COVID-19 update: 9,337 cases, and 205 deaths in Kansas at the time of this writing. Cases have been identified in 88 of the 105 counties in Kansas. The Memorial Day saw a considerable amount of family gatherings and a few social events. Kansans are just ready to get out of the house and be social. I attended a graveside service for my cousin today and there were nearly 150 people scattered out around the service. I suspect being outdoors in the sunlight helped their confidence. I believe people want to achieve some resemblance of “normal.” It is difficult not to say goodbye to a loved one.
The Legislature completed sine die last Thursday. We arrived on the House floor at 7:30 a.m. on Thursday and we adjourned at 8 a.m. on Friday morning. Most of the time was waiting on the Kansas Senate to concur or not on the bills. This is a process where six people, three from the House and three from the Senate set down and work out differences between the chambers. Most of the time it is bargaining minor changes. If six people cannot agree, then we vote on agree or disagree and then the bill only requires four signatures to pass. It was a difficult process this year.
The main issue was the spending authority of the $1.2 billion federal CARES Act funding that has come to Kansas. Governor wanted exclusive authority with a “hand-picked” advisory board without Legislative oversight. House and Senate Republicans were not about to allow that process. Early Friday morning HB 2054 passed with 78 votes. The House had earlier suspended the rules to be able to conduct business after the “midnight rule” passed a few years earlier. There was discussion if the process would be constitutional, at that point after nearly 24 hours on the floor, people were a little testy. The bulk of the issue was who has the authority to determine how the federal funds will be spent.
HB 2054 also restricted some of the authority in Governor Kelly’s EOs. It demanded a supermajority of legislative leaders on the State Finance Council approve emergency actions. Governor Kelly vetoed HB 2054 and now a special session will be called to bring all legislators and staff back on June 3 for a two-day session. Her veto will eliminate some very important provisions of the bill, such as amendments to the state unemployment insurance, state worker’s compensation, telemedicine insurance coverage, hospital and first-responders immunity from COVID-19 lawsuits and jeopardize some federal funding.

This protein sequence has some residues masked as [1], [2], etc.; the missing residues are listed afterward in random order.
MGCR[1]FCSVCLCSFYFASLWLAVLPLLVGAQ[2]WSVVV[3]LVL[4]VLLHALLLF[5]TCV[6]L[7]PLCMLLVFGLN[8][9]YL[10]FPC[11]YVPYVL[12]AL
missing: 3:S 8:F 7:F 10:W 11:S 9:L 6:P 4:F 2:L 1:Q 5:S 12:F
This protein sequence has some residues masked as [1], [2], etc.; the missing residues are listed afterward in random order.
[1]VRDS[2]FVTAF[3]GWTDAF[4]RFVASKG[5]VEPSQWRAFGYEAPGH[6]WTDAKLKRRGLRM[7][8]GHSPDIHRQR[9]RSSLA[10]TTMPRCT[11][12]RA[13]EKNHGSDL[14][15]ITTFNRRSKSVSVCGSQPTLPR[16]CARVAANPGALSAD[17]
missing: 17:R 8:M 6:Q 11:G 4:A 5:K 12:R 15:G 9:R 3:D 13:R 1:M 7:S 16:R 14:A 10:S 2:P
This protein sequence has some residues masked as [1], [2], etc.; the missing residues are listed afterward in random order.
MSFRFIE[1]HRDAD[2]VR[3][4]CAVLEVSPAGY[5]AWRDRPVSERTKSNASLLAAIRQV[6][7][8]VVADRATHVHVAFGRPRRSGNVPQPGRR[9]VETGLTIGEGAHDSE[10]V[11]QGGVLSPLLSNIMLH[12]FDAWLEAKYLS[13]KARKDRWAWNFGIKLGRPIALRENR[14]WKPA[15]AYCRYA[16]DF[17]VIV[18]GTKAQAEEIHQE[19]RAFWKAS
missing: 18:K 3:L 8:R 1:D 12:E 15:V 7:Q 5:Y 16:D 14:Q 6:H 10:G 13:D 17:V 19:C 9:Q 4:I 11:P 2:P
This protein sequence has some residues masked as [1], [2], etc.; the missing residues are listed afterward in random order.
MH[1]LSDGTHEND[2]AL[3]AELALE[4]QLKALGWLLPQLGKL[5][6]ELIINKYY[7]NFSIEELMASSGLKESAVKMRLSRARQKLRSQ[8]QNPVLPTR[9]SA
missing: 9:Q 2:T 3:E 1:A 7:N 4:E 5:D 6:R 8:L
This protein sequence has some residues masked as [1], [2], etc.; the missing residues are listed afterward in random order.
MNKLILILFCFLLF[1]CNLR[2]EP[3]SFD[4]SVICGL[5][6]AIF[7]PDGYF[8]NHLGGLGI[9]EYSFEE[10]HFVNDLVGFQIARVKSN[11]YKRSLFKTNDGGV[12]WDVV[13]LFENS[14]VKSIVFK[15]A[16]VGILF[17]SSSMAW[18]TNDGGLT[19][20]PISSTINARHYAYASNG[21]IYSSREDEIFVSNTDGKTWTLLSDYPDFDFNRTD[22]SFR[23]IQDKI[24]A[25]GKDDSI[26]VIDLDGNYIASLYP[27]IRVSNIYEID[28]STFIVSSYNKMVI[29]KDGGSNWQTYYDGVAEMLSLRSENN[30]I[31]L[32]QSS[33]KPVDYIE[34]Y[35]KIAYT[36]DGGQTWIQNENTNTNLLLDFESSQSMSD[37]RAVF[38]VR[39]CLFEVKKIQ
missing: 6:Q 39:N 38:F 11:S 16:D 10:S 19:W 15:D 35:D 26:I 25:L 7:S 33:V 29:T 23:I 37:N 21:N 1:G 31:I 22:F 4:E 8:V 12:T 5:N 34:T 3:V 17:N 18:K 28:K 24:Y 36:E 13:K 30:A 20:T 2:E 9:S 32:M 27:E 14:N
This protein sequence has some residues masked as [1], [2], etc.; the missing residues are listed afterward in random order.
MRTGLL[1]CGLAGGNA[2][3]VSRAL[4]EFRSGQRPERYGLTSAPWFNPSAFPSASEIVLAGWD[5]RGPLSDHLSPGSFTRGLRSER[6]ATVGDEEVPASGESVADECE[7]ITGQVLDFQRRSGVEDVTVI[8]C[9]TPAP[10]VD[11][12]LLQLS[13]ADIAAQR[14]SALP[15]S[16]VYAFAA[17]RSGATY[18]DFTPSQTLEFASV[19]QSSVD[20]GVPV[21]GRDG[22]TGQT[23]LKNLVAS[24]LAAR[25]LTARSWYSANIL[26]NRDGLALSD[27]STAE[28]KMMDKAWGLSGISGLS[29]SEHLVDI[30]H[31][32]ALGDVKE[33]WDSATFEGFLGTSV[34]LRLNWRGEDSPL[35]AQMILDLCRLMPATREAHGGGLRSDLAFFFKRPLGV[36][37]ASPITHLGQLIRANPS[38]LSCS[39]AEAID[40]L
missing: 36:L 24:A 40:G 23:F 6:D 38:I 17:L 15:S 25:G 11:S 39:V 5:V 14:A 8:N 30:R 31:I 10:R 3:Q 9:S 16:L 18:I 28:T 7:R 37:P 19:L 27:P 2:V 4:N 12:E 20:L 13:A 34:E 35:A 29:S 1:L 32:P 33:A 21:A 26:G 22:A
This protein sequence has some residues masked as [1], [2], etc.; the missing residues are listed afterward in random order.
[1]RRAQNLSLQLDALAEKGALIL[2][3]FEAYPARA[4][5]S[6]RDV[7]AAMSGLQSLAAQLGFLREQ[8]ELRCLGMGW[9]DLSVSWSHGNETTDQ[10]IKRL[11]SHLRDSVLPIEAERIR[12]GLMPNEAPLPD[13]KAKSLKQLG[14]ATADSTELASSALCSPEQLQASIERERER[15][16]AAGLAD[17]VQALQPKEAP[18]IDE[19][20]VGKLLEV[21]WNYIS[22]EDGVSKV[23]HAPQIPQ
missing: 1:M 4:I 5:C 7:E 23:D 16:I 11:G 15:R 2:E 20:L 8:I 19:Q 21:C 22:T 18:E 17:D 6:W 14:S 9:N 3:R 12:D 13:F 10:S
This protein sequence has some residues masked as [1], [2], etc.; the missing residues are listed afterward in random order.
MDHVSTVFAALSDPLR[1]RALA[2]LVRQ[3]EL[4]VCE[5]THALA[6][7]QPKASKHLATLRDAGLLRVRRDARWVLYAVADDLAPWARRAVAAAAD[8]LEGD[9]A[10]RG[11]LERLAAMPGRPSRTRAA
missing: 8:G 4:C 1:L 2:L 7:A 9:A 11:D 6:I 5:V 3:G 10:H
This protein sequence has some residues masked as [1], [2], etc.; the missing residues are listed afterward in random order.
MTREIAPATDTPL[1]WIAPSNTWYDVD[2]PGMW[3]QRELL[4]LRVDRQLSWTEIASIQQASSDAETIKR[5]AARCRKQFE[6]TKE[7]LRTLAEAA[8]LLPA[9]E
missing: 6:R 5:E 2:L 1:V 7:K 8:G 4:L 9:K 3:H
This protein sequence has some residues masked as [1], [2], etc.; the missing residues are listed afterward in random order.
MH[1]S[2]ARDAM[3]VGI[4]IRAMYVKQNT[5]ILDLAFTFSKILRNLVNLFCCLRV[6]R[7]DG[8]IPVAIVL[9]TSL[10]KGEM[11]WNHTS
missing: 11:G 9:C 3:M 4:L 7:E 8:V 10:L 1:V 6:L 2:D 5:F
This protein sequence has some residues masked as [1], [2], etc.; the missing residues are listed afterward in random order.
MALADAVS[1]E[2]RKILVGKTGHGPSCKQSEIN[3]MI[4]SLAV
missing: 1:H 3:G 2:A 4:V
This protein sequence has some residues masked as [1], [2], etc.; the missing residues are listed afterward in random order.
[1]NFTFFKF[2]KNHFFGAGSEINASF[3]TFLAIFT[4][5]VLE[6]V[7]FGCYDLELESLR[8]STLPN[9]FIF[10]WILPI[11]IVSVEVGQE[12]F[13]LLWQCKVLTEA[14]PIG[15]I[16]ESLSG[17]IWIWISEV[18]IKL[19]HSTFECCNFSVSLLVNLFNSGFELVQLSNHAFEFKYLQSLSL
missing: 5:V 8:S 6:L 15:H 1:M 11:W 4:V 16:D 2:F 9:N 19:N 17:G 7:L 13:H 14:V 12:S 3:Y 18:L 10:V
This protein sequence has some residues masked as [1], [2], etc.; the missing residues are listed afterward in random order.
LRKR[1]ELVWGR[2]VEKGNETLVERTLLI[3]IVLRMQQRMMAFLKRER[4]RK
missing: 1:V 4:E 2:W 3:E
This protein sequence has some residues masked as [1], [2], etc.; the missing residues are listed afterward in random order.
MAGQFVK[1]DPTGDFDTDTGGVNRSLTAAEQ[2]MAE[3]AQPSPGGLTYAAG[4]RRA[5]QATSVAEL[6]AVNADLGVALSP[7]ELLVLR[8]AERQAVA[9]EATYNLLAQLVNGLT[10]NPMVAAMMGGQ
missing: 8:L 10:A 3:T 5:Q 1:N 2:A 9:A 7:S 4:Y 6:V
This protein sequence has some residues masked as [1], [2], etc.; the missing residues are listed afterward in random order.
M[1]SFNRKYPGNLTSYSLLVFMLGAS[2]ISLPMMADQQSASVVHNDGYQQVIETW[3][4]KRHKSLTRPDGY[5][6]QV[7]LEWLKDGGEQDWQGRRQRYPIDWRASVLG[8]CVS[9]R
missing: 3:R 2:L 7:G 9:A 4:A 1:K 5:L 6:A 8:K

The Governor issued another EO 20-42 to continue to allow curbside liquor sales until June 13. Governor Kelly’s new EO will remove all the Phase-In processes and allow the local counties to develop their own COVID-19 restrictions. All businesses and churches will apparently be allowed to open, at their full capacity with none of the regulations she had previously put in place mandating social distancing or other actions to slow the COVID-19 virus. However, each county health officer may place individual restrictions as they see fit.
This is a curse and blessing. The blessing is local decisions are usually better, the curse is the Governor’s veto created mass confusion across the state. Sedgwick County held a meeting today to decide whether to extend restrictions or open back up. Stay tuned to your local news, because changes will occur. Those of you that have been following my newsletters know that I have been a strong advocate of “herd immunity.” Nothing has changed my mind on that concept. The economic damage to our state and business communities has been devastating. Department of Labor said PUA checks are going out starting on May 25.
The special session will be interesting on who wins the power struggle. Fellow Kansans need to be the winners. Our lives will take a while to get back to normal again. Kansans do have the resolve to get through these unsettled times. I will continue to oppose EOs that infringe on our constitutional rights. Pray for me to have wisdom to make the best decision for fellow Kansans. Keep our faith in God.
State Rep. Doug Blex, R-Independence, represents most of rural Cowley County and all of Chautauqua County. He can be reached at (785) 296-5863 or firstname.lastname@example.org.